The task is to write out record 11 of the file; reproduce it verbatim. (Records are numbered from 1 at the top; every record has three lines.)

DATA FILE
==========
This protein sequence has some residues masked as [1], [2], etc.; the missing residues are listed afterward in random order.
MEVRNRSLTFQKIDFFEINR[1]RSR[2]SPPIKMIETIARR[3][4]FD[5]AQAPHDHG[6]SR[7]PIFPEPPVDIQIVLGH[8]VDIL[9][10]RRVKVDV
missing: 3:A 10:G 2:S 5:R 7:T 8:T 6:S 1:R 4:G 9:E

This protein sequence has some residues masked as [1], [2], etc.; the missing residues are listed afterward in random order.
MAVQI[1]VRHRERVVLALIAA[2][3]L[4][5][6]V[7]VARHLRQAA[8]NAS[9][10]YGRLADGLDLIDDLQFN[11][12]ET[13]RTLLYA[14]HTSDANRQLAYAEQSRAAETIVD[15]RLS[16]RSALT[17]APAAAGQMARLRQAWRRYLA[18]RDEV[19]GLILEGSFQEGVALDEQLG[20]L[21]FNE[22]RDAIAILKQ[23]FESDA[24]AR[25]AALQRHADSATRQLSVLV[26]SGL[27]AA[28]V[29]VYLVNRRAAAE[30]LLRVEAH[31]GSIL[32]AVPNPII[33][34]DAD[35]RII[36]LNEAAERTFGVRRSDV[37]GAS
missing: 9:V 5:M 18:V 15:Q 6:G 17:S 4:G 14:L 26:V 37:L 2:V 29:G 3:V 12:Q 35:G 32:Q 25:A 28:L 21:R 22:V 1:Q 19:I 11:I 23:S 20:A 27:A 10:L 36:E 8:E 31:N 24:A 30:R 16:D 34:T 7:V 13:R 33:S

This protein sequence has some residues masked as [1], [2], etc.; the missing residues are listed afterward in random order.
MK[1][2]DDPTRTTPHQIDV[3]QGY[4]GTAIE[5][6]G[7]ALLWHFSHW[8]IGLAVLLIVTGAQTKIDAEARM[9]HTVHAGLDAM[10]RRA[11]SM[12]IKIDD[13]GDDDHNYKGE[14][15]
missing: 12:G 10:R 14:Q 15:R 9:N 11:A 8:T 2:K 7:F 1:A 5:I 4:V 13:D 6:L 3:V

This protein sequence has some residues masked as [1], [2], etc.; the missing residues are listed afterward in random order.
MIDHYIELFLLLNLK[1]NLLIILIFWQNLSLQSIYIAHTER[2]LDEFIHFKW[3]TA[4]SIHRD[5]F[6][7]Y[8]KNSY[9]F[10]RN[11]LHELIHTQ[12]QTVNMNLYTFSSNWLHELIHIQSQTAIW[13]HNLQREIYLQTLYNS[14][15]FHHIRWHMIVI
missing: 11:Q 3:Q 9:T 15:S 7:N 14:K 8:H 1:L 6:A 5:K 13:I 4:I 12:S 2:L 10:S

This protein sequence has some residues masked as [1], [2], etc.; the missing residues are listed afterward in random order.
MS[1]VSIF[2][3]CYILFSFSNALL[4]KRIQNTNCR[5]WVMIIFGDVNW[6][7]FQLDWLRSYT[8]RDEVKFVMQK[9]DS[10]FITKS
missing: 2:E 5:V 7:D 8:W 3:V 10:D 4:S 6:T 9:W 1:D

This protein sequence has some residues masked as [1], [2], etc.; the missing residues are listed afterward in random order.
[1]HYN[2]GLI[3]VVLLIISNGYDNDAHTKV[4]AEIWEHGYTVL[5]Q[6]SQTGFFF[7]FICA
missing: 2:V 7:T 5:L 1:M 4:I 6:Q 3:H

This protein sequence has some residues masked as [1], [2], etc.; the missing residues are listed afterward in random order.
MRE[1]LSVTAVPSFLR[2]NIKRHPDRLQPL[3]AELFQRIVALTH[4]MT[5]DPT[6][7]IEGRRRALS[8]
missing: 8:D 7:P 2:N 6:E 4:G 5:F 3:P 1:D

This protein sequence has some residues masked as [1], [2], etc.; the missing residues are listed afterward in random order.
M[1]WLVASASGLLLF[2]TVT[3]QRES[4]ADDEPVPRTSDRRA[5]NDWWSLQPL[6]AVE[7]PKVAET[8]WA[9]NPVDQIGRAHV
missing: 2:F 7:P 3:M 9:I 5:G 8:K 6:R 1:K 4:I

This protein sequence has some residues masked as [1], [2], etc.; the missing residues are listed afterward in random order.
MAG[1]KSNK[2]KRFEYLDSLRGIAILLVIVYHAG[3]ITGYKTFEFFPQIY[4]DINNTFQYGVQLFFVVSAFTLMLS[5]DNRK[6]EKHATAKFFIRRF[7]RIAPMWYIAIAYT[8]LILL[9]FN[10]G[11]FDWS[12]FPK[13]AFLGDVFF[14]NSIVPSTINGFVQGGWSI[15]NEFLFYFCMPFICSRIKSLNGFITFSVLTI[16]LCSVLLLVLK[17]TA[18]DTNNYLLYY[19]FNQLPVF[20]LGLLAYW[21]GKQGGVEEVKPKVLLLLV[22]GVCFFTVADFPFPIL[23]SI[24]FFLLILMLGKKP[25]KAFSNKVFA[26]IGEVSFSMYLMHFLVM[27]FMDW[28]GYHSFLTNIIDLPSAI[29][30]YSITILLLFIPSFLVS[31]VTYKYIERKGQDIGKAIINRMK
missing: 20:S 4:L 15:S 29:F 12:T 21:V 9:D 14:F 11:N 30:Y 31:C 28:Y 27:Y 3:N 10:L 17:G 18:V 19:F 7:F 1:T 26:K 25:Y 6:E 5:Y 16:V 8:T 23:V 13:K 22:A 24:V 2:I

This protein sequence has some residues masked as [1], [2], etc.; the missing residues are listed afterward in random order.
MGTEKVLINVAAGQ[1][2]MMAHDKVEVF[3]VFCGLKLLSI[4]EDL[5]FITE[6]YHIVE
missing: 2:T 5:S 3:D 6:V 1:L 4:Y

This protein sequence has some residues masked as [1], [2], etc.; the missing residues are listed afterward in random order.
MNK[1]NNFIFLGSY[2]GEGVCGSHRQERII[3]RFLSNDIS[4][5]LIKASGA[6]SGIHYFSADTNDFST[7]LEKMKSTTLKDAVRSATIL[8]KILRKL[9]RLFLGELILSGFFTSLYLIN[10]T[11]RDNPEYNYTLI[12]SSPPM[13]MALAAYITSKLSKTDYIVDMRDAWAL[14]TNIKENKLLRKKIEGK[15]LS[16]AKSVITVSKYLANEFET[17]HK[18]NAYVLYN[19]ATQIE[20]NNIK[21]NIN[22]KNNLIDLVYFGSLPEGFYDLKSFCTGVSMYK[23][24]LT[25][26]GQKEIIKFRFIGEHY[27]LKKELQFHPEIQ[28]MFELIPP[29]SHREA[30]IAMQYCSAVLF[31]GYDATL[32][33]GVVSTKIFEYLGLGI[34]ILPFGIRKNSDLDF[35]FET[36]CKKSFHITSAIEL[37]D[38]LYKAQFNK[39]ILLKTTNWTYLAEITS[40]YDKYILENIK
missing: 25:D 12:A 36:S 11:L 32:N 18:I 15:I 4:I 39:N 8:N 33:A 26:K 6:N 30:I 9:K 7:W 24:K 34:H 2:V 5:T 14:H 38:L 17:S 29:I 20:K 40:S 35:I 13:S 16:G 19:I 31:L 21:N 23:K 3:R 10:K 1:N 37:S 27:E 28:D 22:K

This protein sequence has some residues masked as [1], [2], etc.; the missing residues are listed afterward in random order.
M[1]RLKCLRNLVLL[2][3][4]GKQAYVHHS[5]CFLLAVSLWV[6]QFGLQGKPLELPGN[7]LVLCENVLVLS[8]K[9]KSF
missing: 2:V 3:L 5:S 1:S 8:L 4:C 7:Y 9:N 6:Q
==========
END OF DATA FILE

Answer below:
This protein sequence has some residues masked as [1], [2], etc.; the missing residues are listed afterward in random order.
MNK[1]NNFIFLGSY[2]GEGVCGSHRQERII[3]RFLSNDIS[4][5]LIKASGA[6]SGIHYFSADTNDFST[7]LEKMKSTTLKDAVRSATIL[8]KILRKL[9]RLFLGELILSGFFTSLYLIN[10]T[11]RDNPEYNYTLI[12]SSPPM[13]MALAAYITSKLSKTDYIVDMRDAWAL[14]TNIKENKLLRKKIEGK[15]LS[16]AKSVITVSKYLANEFET[17]HK[18]NAYVLYN[19]ATQIE[20]NNIK[21]NIN[22]KNNLIDLVYFGSLPEGFYDLKSFCTGVSMYK[23][24]LT[25][26]GQKEIIKFRFIGEHY[27]LKKELQFHPEIQ[28]MFELIPP[29]SHREA[30]IAMQYCSAVLF[31]GYDATL[32][33]GVVSTKIFEYLGLGI[34]ILPFGIRKNSDLDF[35]FET[36]CKKSFHITSAIEL[37]D[38]LYKAQFNK[39]ILLKTTNWTYLAEITS[40]YDKYILENIK
missing: 25:D 12:A 36:S 11:L 32:N 18:I 15:I 4:I 39:N 8:N 33:A 26:K 6:N 30:I 9:K 7:W 24:K 34:H 2:V 5:T 14:H 38:L 17:S 29:I 20:K 40:S 35:I 13:S 16:G 19:I 31:L 21:N 23:K 3:R 10:K 1:N 37:S 27:E 28:D 22:K